19 July 2010

Forbes Article on Expensive Bicycles

Forbes magazine article
My stepdad sent me this Forbes Magazine article on the world's most expensive bikes. They're mostly racing bikes, but they did include the bike shown above. They say:

"The Luxury Gold Collection bike is covered in 24-karat gold leaf, with 11,000 Swarovski crystals mounted on various components and a python leather seat, handlebars and pump included."

Granted, the bike is over-the-top and essentially useless as transportation at that price (unless you never park it anywhere, ever), but in a strange way, some of those details make the tiniest bit of sense to me. Swarovski crystals *would* make pretty decent reflectors, and how about all the ladies who have trouble sliding forward on their saddles? A python seat has the "nap" to ensure a person can only slide one direction. Hopefully they designed the saddle correctly for that. I see it's a coaster brake with a front disk brake, and they had fun with the spoke lacing pattern. You'd think that at their price you'd be buying a full set of fenders!

I'll never own this bike (I think I'd prefer their gold-plated Brompton!), but like couture dresses, it's fun to ogle their concept.


Anonymous said...

I'm kind of curious about what would push the price of a KGS bike up to $32K. I'm less interested in the blingy gold and diamond studded bikes than the ones that, as you say -- like couture dresses, demonstrate some new aesthetic or design idea that's made possible by cutting edge materials or whimsically unpractical moments of inspiration. Sticking more diamonds on something is about as innovative as jacking up the price of a hamburger by overloading it with truffles and Kobe pedigrees.

Charlotte said...

Cris, while you have a valid point, there is an element of artifice to all fashion. You're right that a couture dress is more analogous to the fine craftsmanship in a high-end bespoke racing bike.

I guess this is more like the "Get the Look for Less" section in many fashion magazines where they find a less innately valuable look and show you how to assemble an approximation from you local mall... The idea of spraying an old Columbia gold and decking it out with rhinestones does have an appeal. :)

The rest of the bikes in the original article are closer to what you describe (though not lacking for gold plating).

Anonymous said...

indeed, I'm also curious how aerodynamic the blade spkes on that Spyker might be, and if they're more or less effective than standard 'rabbit-chopper' spinergy's ... and I'm also curious if the 14 gear hub is a Rohloff or if it's some proprietary hub that was built for the bike.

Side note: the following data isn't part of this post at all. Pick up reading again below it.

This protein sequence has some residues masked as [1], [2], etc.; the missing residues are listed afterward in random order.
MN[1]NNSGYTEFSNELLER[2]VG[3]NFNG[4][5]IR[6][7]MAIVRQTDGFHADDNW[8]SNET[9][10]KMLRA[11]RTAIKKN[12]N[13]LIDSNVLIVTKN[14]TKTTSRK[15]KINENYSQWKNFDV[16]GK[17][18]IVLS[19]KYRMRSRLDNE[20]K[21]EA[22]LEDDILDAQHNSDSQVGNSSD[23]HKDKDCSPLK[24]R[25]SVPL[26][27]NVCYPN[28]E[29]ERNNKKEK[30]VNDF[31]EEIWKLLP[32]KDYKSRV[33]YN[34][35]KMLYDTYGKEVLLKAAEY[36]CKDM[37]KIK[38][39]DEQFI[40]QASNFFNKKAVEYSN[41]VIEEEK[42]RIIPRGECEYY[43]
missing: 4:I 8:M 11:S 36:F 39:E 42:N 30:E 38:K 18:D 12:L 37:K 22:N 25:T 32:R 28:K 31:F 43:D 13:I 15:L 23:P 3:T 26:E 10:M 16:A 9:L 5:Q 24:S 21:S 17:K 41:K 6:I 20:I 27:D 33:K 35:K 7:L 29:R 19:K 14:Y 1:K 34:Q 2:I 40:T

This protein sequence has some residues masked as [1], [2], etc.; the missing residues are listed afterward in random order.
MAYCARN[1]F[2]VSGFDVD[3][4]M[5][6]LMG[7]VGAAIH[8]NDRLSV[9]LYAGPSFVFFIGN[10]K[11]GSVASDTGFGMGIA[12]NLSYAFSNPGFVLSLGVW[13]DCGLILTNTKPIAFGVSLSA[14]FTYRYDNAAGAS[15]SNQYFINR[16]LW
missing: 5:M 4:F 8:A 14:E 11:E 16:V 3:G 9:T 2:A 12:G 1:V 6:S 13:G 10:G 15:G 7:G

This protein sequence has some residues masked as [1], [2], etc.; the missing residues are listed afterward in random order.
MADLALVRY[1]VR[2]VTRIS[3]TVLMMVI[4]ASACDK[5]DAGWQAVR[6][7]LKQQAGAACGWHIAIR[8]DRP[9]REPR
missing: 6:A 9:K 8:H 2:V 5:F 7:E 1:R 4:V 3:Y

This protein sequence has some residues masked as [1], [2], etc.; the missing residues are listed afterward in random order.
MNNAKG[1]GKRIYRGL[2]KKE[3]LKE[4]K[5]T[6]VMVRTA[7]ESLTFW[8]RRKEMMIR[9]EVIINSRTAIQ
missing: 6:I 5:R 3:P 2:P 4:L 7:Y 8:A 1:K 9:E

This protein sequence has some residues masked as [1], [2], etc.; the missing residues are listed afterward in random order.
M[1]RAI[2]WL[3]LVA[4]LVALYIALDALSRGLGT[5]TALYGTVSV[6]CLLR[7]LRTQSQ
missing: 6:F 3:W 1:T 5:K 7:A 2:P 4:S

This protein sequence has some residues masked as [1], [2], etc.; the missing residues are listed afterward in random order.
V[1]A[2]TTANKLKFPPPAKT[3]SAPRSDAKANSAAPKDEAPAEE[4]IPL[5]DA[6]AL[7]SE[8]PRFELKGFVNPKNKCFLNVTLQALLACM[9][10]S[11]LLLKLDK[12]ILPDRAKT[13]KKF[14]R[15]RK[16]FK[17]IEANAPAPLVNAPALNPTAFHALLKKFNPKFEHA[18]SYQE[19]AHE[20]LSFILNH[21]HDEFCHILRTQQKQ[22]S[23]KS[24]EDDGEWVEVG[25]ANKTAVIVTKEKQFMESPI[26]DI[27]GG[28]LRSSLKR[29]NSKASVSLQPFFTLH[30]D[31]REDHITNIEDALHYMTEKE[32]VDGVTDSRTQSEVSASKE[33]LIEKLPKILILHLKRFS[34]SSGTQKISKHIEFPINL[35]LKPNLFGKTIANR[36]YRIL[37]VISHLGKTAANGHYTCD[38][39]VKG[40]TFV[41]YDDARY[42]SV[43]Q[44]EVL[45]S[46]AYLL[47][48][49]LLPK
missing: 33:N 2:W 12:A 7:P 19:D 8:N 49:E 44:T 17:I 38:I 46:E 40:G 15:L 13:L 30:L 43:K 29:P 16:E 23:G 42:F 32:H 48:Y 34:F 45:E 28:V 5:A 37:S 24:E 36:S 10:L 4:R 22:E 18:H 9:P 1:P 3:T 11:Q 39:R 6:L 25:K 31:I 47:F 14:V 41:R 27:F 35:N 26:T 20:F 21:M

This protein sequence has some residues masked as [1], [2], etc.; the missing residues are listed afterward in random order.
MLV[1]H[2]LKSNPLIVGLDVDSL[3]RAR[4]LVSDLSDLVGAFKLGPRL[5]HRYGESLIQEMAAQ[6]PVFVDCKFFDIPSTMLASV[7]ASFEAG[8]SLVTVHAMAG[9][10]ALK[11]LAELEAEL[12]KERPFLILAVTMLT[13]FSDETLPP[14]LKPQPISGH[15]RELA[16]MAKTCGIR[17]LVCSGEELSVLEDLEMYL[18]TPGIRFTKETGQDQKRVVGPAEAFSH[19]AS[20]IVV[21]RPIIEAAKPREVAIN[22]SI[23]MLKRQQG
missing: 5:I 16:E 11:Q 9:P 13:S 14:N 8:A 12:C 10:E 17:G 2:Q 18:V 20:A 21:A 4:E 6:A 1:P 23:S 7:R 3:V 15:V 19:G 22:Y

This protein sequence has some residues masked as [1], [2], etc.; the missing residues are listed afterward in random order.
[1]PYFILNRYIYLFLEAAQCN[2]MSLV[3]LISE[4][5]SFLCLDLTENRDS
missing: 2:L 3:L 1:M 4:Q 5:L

Velouria said...

I am friendly with Kevin, the owner of KGS bikes, who is featured on that list. What makes his bikes high-end is not the bling but the proprietary custom fitting system and performance-enhancing elements. I am not quite sure I understand what they are exactly, but perhaps I will ask him to explain and will write about it.

SK said...

Speaking of luxury bicycles - I saw this on Jak&Jil and thought of your blog! http://jakandjil.com/blog/?p=4504

Anonymous said...

Velouria, certainly I can see how certain approaches to fitting and sizing can be expensive, but $32K still perks an eyebrow. Consider other high end custom builders who have their own sophisticated fit systems, like Seven or Serotta -- their flagship custom carbon bikes generally go for $10-$14k. So it leaves one to wonder what is being bought by the extra $18K.

I am not asking this as a skeptic, btw, though it may read that way. My curiosity is genuinely piqued by what is potentially hidden underneath that price tag.

dr2chase said...

Most of those bikes don't strike me as "luxury bikes", at least not as I judge bicycle luxury. Art bikes, maybe, but most of those bikes, unless you a racer (or very good at pretending) are not that fun to ride.

A bike's got to be comfortable, and I would ding most of them for too-skinny tires, too-low handlebars, and in at least one case, having flat MTB-style bars. Most people, and in particular most people with the disposable income to buy such a bike, would not be happy riding them. What sort of "luxury" is that?

Velouria said...

cris - I share your curiosity, and I am a skeptic when it comes to those price tags - so I'd be curious to get a statement from Kevin about the justification. How much of a performance (and comfort?) benefit is there to getting a $20,000 bike in comparison to a $10,000 bike and in comparison to a $3,000 bike? Will a person who is not a professional racer even notice?